For those of you who don’t know “the lingo” meta gaming is when a players uses his own knowledge to solve a situation, instead of the character’s. For example, if a player recognizes from the GM’s description that the monster they’re fighting is a troll, and even though his character has never seen one and would have not reason to know anything about trolls, he tells everyone what it is and that fire is needed to stop its regeneration. That’s information the player had, while his character would not.
That’s a relatively common occurrence of meta-gaming, and not the most destructive. Players can be making the ‘right’ choice when their characters would have no reason to choose that choice, and that can really mess up the plot.
When playing with a bunch of veteran players, many GMs often don’t worry about this too much. They might just allow the ‘common’ knowledge of the system’s monsters to quicken the game, or if they and their party is really into RP, will make it a challenging part of the play.
Do whatever works for you, but personally say: “The only allowed form of meta-gaming is thinking if you’re making the game more fun for everyone”.
This means that in general do what your character does, not you. Even if you know what you’re doing is the wrong choice, if your character would act in this way, act in this way! The only exception is in cases where that decision would affect the fun of everyone at the table, or even just one or two of the players, or the GM. If you’re thinking for example, that your rogue has seen the paladin put away a massive jewel that they’re planning to give later at the altar of their god, even if your character is a thief, don’t steal that. Why? Because you’re meta-gaming here just enough to say “that would be a real dick move to do to my friend. They won’t think it’s funny, they’ll just be frustrated that I’m denying them an RP moment”.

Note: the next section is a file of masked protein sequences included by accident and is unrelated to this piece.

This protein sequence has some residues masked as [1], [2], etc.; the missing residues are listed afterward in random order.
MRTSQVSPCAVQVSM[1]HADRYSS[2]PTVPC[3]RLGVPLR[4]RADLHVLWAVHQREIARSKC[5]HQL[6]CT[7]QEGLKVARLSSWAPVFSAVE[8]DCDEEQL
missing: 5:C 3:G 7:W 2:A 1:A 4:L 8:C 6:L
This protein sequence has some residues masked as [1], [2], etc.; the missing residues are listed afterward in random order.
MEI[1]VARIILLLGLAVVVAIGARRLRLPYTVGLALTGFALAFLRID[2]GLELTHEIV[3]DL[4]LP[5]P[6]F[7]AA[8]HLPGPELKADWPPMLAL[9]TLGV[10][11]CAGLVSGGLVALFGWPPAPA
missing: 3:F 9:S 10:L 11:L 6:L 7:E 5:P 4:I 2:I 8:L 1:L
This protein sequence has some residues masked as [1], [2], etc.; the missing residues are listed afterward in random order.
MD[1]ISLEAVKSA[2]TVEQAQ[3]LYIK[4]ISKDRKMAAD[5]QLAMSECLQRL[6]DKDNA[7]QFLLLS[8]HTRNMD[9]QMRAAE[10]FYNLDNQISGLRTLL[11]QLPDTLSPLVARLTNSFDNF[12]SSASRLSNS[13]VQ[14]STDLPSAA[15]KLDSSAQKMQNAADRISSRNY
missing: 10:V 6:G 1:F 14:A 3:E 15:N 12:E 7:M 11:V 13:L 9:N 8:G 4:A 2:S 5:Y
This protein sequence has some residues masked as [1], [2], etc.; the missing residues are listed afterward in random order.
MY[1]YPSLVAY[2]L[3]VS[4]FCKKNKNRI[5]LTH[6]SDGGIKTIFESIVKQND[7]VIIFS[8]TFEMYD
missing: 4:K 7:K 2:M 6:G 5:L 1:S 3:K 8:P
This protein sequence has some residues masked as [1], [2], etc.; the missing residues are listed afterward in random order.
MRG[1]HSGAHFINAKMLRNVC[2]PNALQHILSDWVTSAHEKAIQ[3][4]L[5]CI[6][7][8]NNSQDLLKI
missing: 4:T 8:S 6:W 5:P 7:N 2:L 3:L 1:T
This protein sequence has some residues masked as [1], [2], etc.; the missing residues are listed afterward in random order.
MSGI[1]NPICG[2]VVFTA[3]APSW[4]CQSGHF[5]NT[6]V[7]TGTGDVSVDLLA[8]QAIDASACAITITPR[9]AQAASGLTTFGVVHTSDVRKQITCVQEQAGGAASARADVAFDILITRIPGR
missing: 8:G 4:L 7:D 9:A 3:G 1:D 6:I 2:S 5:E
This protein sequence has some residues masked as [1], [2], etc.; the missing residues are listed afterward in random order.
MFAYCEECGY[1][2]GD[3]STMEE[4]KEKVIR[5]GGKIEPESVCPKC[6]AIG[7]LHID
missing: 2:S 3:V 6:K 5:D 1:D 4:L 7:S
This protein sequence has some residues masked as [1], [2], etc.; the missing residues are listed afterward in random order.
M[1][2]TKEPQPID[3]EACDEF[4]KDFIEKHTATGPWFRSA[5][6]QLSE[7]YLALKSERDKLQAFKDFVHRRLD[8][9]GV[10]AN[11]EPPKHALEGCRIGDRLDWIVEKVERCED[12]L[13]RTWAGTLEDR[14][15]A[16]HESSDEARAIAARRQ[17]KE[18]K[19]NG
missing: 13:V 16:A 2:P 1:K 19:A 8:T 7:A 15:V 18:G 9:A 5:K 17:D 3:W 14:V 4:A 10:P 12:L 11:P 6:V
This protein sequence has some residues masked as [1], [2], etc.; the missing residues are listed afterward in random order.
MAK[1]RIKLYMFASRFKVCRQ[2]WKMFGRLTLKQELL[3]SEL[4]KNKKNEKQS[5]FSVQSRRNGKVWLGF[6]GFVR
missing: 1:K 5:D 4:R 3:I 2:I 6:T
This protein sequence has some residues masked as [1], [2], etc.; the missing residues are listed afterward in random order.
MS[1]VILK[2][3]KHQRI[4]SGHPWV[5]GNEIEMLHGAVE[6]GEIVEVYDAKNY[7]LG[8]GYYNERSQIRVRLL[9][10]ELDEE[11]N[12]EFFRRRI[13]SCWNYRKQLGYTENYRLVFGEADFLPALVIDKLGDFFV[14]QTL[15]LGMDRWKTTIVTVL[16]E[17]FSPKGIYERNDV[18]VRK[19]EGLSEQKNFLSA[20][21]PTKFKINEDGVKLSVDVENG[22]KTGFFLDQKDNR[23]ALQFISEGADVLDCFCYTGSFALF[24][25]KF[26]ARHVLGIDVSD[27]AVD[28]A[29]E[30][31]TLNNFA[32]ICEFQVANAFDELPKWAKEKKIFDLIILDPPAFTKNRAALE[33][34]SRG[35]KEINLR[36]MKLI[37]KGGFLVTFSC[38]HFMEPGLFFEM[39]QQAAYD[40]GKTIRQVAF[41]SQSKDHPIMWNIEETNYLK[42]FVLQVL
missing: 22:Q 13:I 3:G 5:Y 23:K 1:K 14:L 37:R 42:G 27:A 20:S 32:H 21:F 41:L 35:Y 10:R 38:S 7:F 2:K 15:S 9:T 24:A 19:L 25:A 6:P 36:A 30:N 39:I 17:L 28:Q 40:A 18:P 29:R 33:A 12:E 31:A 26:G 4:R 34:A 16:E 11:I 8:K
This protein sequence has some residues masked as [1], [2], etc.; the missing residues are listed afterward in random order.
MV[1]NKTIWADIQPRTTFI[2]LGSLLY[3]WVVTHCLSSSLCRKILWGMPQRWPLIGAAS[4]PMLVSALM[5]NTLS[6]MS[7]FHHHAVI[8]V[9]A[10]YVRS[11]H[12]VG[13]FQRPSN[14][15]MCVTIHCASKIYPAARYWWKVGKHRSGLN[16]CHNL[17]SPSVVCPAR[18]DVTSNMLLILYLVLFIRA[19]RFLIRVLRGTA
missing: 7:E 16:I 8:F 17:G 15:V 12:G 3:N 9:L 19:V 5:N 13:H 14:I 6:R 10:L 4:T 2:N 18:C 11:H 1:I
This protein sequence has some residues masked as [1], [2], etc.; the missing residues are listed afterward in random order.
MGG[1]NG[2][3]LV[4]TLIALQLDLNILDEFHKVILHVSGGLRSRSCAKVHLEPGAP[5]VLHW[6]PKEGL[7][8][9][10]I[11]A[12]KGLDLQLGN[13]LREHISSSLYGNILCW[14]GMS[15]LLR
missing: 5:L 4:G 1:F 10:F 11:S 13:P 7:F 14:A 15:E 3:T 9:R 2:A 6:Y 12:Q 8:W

If you really want to have a long RP session with the GM but there are four other players at the table, keep it relatively short. They’re bored in the meanwhile.
If you’re taking up more than your fair share of the talking, that is, if there are four players and you’re talking more than 1/4 of the time, stop. Or even better, if you’re the talker of the party, engage the others. Even if you know the answer already, ask, “Barbarian, what would your tribe do in this situation? Do they have laws for such things?”